For New York City Comptroller
Scott Stringer has done an outstanding job as Manhattan borough president and would make a fine New York City comptroller. He is not a flashy candidate and he has no measurable notoriety. But in this turbulent election season, we don’t need another celebrity office seeker.
Mr. Stringer’s opponent, Eliot Spitzer, has intellect and cunning, but he lacks the qualities critical for this job. Mr. Spitzer entered the race at the last minute, seemingly for no reason except to thrust himself back into the limelight and to offer his services again as sheriff of Wall Street. But that is a problem: it’s the same character, in a different play, on the wrong stage.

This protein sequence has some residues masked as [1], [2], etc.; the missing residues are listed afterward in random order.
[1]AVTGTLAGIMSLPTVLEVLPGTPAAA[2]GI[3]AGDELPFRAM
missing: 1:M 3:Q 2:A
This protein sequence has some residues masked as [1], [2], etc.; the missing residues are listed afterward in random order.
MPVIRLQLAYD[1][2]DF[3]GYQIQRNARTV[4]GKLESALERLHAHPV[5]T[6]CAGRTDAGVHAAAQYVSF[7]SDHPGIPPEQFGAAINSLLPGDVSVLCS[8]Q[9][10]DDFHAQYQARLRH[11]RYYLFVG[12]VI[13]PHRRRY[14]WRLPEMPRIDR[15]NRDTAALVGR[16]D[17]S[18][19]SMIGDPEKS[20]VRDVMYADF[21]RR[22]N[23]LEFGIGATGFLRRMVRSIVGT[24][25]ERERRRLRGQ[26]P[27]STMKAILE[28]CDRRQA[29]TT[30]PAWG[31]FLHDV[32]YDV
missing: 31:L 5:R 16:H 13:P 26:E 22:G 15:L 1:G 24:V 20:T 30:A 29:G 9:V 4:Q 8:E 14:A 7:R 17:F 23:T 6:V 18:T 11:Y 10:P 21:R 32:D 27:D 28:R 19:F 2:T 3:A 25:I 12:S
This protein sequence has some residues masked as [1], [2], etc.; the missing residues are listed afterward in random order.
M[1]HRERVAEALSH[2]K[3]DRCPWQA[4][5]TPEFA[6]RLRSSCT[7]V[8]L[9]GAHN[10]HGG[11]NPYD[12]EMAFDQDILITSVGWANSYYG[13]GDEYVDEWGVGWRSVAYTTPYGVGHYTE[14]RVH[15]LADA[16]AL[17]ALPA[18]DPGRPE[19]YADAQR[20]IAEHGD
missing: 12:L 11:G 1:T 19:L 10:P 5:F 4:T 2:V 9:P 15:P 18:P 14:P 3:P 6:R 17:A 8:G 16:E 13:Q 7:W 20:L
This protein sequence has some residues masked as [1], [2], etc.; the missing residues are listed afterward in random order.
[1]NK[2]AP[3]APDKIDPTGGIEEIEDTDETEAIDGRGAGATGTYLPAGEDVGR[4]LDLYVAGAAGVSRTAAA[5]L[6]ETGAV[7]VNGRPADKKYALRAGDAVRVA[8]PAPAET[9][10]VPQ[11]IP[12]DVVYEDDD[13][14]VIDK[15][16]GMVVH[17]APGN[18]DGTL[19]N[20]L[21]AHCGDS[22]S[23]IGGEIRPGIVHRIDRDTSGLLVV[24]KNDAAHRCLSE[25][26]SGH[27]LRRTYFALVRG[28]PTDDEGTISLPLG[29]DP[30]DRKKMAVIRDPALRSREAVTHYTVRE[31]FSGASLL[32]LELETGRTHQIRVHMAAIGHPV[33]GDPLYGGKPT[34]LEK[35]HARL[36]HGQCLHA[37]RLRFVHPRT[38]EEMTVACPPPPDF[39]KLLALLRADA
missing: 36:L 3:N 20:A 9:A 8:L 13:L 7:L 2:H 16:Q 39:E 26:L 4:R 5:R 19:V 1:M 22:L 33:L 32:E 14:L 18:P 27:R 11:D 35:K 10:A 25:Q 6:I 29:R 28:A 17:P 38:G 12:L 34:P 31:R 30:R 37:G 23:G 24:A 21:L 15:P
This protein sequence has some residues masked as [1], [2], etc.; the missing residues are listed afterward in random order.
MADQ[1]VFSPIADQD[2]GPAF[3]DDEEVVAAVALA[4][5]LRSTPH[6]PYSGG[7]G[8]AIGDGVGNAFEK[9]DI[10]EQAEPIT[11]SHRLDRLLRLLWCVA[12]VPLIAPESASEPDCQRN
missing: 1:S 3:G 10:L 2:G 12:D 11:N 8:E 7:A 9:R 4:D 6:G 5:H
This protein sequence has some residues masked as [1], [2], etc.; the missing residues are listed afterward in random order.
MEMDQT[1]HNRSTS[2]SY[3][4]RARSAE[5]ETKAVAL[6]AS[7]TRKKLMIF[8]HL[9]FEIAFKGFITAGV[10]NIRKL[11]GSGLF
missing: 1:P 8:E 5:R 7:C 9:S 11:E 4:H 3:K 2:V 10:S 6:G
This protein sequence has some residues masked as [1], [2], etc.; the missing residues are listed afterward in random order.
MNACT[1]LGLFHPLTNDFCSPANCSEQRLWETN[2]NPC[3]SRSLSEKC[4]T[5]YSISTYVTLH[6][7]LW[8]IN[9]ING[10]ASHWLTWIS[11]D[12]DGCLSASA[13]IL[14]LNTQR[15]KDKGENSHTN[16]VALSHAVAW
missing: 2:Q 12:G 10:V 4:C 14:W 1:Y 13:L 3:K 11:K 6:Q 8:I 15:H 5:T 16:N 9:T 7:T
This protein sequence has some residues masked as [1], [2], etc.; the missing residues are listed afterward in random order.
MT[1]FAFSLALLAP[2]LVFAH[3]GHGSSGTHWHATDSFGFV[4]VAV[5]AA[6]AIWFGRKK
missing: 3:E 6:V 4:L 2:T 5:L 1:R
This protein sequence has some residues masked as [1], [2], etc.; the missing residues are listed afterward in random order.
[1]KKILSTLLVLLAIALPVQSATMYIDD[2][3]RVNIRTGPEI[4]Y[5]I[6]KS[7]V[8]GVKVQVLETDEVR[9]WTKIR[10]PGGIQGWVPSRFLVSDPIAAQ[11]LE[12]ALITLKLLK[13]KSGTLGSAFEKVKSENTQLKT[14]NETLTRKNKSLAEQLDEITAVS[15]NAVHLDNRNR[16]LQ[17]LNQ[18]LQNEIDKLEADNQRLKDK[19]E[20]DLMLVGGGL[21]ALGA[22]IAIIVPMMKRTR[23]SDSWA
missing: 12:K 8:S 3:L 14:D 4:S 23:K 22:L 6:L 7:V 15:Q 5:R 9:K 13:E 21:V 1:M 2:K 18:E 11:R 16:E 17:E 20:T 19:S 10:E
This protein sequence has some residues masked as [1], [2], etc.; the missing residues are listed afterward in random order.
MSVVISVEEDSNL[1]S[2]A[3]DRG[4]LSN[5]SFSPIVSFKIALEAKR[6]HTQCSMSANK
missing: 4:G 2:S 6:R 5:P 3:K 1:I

As the editorial notes, “[still, Spitzer] could win the race handily, given his own fortune, which has allowed him to spend on ads and capitalize on his name recognition. People remember him as an aggressive, effective state attorney general, and he promises to reprise that role in a smaller arena. That logic falters when you factor in his term as governor, a dismal performance that ended abruptly when he resigned in a prostitution scandal.”
Wethinks the Times is whistling past the graveyard. Unfortunately, Eliot Spitzer has yet to be interred.